After the Storm

This week is Severe Weather Preparedness.  We often make plans for what to do in worse case situation for families but we often are caught off guard what to do with our trees.  Damage done to trees can be from wind, hail, snow/ice, lightning and more.  Sometimes the damage is silent and does not appear until weeks or months after an event.

After a major weather event we need to use caution before we breakout the chainsaw thand start chopping away at the tree.  Broken limbs should be mitigated as soon as they are identified.  Proper pruning cuts are not only better for the tree they are also providing the arborist or yourself a level of safety too.

When deciding on what to do think about the long term health of the tree.  If the tree has split or sustained significant injury to the bark removal may be the best option.  Work with a certified arborist if you are unsure what to do.  Choose certified arborist either through the Nebraska Arborist Association (NAA) or International Society of Arboriculture (ISA) both are recognized organizations for excellence in tree care work.

http://nearborists.org/

http://www.isa-arbor.com/

When large portions of the canopy have been damaged the wind dynamics will change.  This can increase the wind load on portions of the tree that have not developed supporting internal tissues to handle the added strain.  This can lead to further branch/limb failure that could result in damage to personal or private property.

The Nebraska Forest Service has a free download on immediate care for storm damaged trees that will help walk you through proper tree care after a major weather event: https://nfs.unl.edu/Storm%20Damage%20series%20Mobile.pdf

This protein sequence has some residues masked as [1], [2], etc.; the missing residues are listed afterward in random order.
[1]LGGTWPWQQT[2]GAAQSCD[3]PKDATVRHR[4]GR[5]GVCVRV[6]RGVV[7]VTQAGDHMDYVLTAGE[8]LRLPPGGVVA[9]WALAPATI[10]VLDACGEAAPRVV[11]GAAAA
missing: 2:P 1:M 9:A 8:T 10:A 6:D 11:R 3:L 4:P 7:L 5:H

Scott Evans
Scott Evans is a horticulture assistant with Nebraska Extension in Douglas-Sarpy Counties. A certified arborist through International Society of Arboirculture and Nebraska Arborist Association. Scott is also Tree Risk Assessment Qualified through ISA. Scott co-leads the Master Gardener program in Douglas & Sarpy counties. Along with volunteer management he provides his expertise with disease and insect identification, lawn and landscape weed management, plant health, and I.P.M. practices. He also enjoys growing many houseplants ranging from African violets to cacti and succulents. Scott has two Bachelors of Science, one in Biology (emphasis in Botany, Ecology and Environmental Science) and second in Environmental Geology from Northwest Missouri State University. He earned his Master of Agriculture from the University of Nebraska-Lincoln.

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